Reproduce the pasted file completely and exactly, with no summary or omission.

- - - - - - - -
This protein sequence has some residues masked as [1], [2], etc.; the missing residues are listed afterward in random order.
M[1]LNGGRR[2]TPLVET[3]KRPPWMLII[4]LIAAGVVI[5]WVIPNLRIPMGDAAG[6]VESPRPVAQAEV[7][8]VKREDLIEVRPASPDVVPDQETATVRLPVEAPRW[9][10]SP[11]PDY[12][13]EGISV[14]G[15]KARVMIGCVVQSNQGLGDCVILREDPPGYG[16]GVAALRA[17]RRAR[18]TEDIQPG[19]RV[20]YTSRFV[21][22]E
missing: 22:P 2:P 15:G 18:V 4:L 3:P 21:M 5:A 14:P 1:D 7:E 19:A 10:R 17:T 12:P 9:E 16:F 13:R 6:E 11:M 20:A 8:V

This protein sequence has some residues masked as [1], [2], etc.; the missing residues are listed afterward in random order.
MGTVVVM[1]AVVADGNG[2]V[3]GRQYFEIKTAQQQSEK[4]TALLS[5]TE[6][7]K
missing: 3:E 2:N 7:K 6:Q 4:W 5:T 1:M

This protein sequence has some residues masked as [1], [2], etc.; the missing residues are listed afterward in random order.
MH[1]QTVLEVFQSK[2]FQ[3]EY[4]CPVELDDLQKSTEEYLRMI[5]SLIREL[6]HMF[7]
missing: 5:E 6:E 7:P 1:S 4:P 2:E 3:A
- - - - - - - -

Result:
This protein sequence has some residues masked as [1], [2], etc.; the missing residues are listed afterward in random order.
M[1]LNGGRR[2]TPLVET[3]KRPPWMLII[4]LIAAGVVI[5]WVIPNLRIPMGDAAG[6]VESPRPVAQAEV[7][8]VKREDLIEVRPASPDVVPDQETATVRLPVEAPRW[9][10]SP[11]PDY[12][13]EGISV[14]G[15]KARVMIGCVVQSNQGLGDCVILREDPPGYG[16]GVAALRA[17]RRAR[18]TEDIQPG[19]RV[20]YTSRFV[21][22]E
missing: 22:P 2:P 15:G 18:V 4:L 3:P 21:M 5:A 14:P 1:D 7:E 19:A 10:R 17:T 12:P 9:E 16:F 13:R 6:E 11:M 20:A 8:V

This protein sequence has some residues masked as [1], [2], etc.; the missing residues are listed afterward in random order.
MGTVVVM[1]AVVADGNG[2]V[3]GRQYFEIKTAQQQSEK[4]TALLS[5]TE[6][7]K
missing: 3:E 2:N 7:K 6:Q 4:W 5:T 1:M

This protein sequence has some residues masked as [1], [2], etc.; the missing residues are listed afterward in random order.
MH[1]QTVLEVFQSK[2]FQ[3]EY[4]CPVELDDLQKSTEEYLRMI[5]SLIREL[6]HMF[7]
missing: 5:E 6:E 7:P 1:S 4:P 2:E 3:A